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BVRS Doctors Assist Patients with Vision Problems
By Lois Thomson

Blind & Vision Rehabilitation Services of Pittsburgh offers comprehensive eye exams, and also helps individuals who are blind or who have vision problems, to achieve their best by teaching them how to adapt and use new techniques. The organization now has two doctors on staff who provide these services – one who has been with it for decades, and the other who is relatively new.

Dr. Erica Hacker joined BVRS in 1997, and she said the organization has improved the low-vision service by adding occupational therapy. As the optometrist, she evaluates the person's vision – where that vision is located and how much vision they have to work with – and writes a plan of therapy for the occupational therapist to train them on the use of devices appropriate for their vision loss.

Dr. Hacker explained how those low-vision devices have improved over the years, and with patients having the opportunity for more hands-on practice, the outcomes will be better. "Let's say they can choose between a strong magnifier and a strong pair of glasses. With practice, and by working with the occupational therapist, they read utility bills, they write checks, they check a price tag on grocery items – using each device; and it becomes clear which tool is the most practical for them." She said that has changed over time, when previously one device that was supposed to do everything for the patient may have been prescribed. "Now, the patient with the hands-on training is much more involved, and they decide which device is the most practical for them."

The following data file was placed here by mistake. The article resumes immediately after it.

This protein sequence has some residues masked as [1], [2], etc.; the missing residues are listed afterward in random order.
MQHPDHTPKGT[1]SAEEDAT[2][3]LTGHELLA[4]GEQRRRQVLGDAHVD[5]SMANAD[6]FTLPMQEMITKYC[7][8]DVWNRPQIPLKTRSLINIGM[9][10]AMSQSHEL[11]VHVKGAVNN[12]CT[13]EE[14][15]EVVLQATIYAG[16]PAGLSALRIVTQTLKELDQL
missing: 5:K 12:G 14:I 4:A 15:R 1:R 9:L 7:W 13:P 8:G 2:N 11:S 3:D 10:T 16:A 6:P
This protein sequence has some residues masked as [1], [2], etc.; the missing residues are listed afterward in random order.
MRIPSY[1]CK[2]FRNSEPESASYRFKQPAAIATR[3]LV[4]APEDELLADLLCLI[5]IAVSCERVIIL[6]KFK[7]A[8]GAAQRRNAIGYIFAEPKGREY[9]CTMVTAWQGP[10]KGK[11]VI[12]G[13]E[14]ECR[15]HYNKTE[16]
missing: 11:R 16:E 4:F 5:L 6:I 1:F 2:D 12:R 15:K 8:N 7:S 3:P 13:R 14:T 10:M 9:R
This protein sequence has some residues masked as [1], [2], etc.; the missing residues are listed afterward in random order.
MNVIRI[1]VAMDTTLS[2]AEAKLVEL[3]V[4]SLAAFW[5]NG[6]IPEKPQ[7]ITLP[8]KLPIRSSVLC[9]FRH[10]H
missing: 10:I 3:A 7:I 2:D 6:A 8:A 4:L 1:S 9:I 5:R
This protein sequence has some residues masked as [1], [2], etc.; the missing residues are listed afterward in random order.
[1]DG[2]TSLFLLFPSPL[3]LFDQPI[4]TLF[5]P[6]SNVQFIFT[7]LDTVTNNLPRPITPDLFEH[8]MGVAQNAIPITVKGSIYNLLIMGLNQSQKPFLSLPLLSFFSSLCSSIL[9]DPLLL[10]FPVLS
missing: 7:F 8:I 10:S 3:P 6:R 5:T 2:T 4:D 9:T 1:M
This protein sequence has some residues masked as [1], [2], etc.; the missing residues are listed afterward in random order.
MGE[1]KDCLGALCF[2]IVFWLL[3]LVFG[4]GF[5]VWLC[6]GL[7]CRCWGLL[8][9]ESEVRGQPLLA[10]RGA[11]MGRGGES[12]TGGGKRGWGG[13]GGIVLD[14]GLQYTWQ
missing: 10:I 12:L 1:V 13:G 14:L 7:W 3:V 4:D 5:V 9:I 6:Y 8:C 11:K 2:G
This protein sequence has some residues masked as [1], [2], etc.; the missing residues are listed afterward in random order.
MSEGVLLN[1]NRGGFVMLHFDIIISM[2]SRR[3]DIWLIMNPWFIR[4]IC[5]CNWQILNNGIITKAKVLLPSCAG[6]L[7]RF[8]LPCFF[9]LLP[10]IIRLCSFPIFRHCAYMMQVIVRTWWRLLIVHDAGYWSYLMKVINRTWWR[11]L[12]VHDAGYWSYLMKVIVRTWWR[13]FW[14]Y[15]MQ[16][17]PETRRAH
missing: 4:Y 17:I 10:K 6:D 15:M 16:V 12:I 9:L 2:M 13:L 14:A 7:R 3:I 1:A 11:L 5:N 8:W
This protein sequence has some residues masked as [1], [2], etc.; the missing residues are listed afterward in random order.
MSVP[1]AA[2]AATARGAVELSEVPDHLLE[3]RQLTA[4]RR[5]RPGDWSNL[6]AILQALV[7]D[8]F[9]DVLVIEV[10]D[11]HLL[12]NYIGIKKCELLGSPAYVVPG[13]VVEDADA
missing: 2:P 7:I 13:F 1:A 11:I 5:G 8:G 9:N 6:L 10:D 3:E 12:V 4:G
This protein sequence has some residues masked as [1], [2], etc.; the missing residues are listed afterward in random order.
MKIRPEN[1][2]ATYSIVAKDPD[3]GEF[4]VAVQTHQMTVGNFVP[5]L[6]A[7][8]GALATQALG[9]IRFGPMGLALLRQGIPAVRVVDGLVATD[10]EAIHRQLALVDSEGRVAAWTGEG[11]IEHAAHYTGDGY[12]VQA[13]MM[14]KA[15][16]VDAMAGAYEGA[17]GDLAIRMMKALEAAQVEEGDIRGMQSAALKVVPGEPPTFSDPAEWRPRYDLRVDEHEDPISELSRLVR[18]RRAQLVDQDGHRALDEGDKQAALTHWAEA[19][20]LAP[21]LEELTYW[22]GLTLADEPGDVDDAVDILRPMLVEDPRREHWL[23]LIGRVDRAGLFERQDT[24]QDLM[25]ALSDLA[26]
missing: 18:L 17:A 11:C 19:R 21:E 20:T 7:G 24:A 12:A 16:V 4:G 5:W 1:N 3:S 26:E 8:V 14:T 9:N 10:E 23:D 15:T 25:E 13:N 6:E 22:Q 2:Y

According to Dr. Erica Hacker of BVRS, the top three issues with vision are "macular degeneration, macular degeneration, macular degeneration. That makes up the bulk of our patients. We determine how much of their central vision has been lost, and where the blind spot is located, and we prescribe low-vision tools to augment their peripheral vision to do things like see faces, and do the activities of daily living."

Dr. Hacker works with Dr. Cassandra Fox, who joined BVRS last November. Dr. Fox further explained about the devices, saying, "We are able to offer them all kinds, based on their needs and what they're struggling with. For reading, we have hand-held magnifiers, we have stronger reading glasses, we have what are called stand magnifiers, we have loops or telescopes; and for people with even poorer vision, we have electronic devices that can magnify greatly what their vision is. It's a little different from your comprehensive exam because we don't focus on just the eyes, we focus more on the vision and the vision they have remaining."

Dr. Fox previously worked in Erie, where she was particularly interested in the low-vision field. "When the low-vision job opened up here I jumped on it and was excited when I got the position. Most of our patients are geriatric, and I love working with them, and having the ability to provide them with vision and meet their needs in ways they may not be expecting."

For more information, call (412) 368-4400 or visit www.bvrspittsburgh.org.

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